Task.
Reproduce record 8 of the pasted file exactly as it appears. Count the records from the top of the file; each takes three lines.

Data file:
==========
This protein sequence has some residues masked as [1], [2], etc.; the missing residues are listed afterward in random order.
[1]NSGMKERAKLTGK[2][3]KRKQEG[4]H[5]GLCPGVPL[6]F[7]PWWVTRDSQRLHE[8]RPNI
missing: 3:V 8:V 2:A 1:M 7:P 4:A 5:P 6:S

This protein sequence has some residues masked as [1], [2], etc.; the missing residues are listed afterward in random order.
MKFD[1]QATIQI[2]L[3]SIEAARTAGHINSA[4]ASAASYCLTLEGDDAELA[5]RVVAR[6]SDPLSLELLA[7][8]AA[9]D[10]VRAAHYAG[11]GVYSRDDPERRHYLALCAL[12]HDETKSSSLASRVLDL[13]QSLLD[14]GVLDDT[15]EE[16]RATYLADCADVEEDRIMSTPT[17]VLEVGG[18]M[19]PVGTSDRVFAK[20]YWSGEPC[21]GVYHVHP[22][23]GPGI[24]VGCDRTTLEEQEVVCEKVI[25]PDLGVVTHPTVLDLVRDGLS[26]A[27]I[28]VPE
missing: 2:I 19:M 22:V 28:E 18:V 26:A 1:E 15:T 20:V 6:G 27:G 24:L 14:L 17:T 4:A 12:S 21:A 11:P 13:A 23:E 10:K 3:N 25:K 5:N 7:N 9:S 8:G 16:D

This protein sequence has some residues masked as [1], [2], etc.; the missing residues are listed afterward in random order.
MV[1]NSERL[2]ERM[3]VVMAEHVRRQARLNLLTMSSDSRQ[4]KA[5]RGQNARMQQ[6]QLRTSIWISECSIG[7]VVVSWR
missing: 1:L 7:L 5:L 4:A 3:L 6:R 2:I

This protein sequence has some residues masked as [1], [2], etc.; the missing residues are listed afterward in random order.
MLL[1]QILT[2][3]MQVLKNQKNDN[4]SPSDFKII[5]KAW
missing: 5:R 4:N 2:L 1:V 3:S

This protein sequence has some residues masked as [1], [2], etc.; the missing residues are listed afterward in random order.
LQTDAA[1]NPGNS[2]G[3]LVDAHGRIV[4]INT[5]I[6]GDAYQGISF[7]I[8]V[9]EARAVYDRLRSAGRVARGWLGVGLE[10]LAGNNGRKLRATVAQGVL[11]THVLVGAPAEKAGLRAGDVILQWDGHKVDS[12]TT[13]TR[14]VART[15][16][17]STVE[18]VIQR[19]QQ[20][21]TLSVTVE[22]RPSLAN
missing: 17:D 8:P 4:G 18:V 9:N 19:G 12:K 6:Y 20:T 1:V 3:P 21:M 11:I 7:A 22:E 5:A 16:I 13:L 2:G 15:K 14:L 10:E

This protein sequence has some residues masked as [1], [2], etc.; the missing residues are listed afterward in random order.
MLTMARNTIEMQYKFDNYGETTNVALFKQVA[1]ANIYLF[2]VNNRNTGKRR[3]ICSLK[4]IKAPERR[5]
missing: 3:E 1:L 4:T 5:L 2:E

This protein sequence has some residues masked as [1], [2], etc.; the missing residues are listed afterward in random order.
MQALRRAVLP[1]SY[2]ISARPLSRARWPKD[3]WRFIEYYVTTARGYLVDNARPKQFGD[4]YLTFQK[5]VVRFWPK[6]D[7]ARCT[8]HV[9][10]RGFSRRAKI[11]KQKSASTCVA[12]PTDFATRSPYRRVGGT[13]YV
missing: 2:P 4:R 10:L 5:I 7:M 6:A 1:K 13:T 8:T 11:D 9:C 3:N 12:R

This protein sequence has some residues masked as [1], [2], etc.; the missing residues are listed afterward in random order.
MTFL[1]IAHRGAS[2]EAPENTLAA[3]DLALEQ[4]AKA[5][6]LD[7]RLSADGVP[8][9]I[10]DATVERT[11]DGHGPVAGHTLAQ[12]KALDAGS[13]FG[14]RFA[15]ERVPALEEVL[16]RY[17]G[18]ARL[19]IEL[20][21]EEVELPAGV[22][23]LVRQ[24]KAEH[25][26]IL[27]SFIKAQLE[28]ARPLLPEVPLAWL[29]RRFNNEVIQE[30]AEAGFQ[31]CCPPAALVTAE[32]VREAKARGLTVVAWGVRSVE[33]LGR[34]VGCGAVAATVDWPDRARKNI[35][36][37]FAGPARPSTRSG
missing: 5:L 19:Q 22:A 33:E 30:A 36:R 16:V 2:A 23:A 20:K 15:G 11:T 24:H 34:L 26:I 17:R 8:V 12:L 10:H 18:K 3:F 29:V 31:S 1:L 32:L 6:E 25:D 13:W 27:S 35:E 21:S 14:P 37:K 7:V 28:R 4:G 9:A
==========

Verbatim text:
This protein sequence has some residues masked as [1], [2], etc.; the missing residues are listed afterward in random order.
MTFL[1]IAHRGAS[2]EAPENTLAA[3]DLALEQ[4]AKA[5][6]LD[7]RLSADGVP[8][9]I[10]DATVERT[11]DGHGPVAGHTLAQ[12]KALDAGS[13]FG[14]RFA[15]ERVPALEEVL[16]RY[17]G[18]ARL[19]IEL[20][21]EEVELPAGV[22][23]LVRQ[24]KAEH[25][26]IL[27]SFIKAQLE[28]ARPLLPEVPLAWL[29]RRFNNEVIQE[30]AEAGFQ[31]CCPPAALVTAE[32]VREAKARGLTVVAWGVRSVE[33]LGR[34]VGCGAVAATVDWPDRARKNI[35][36][37]FAGPARPSTRSG
missing: 5:L 19:Q 22:A 33:E 30:A 36:R 16:V 2:A 23:A 20:K 15:G 11:T 24:H 34:L 26:I 17:R 8:V 12:L 10:H 18:K 3:F 29:V 31:S 1:L 32:L 6:E 25:D 13:W 27:S 35:E 21:S 14:P 37:K 7:V 28:R 4:G 9:A